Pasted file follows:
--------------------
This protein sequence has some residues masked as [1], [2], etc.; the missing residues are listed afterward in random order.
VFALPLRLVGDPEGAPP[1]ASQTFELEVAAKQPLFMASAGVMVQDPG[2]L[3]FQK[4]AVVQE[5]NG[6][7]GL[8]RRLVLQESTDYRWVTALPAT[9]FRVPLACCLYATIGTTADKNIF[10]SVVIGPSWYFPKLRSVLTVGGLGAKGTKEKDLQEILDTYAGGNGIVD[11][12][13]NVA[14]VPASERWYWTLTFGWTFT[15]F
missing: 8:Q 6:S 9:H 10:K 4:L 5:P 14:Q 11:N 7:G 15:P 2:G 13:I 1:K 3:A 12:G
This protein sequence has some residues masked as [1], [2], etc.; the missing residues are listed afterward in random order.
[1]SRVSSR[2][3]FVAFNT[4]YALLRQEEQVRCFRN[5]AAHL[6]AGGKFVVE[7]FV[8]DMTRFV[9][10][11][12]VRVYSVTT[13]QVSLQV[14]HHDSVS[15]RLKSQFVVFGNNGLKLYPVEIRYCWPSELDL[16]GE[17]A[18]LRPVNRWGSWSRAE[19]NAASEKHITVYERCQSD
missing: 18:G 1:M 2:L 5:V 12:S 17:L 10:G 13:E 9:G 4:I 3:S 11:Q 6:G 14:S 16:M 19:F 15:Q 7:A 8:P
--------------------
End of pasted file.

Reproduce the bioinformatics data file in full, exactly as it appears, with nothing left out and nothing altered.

This protein sequence has some residues masked as [1], [2], etc.; the missing residues are listed afterward in random order.
VFALPLRLVGDPEGAPP[1]ASQTFELEVAAKQPLFMASAGVMVQDPG[2]L[3]FQK[4]AVVQE[5]NG[6][7]GL[8]RRLVLQESTDYRWVTALPAT[9]FRVPLACCLYATIGTTADKNIF[10]SVVIGPSWYFPKLRSVLTVGGLGAKGTKEKDLQEILDTYAGGNGIVD[11][12][13]NVA[14]VPASERWYWTLTFGWTFT[15]F
missing: 8:Q 6:S 9:H 10:K 4:L 5:P 14:Q 11:N 7:G 15:P 2:G 13:I 1:K 3:A 12:G
This protein sequence has some residues masked as [1], [2], etc.; the missing residues are listed afterward in random order.
[1]SRVSSR[2][3]FVAFNT[4]YALLRQEEQVRCFRN[5]AAHL[6]AGGKFVVE[7]FV[8]DMTRFV[9][10][11][12]VRVYSVTT[13]QVSLQV[14]HHDSVS[15]RLKSQFVVFGNNGLKLYPVEIRYCWPSELDL[16]GE[17]A[18]LRPVNRWGSWSRAE[19]NAASEKHITVYERCQSD
missing: 18:G 1:M 2:L 5:V 12:S 17:L 10:G 13:E 9:G 4:I 3:S 11:Q 6:G 14:S 16:M 19:F 15:Q 7:A 8:P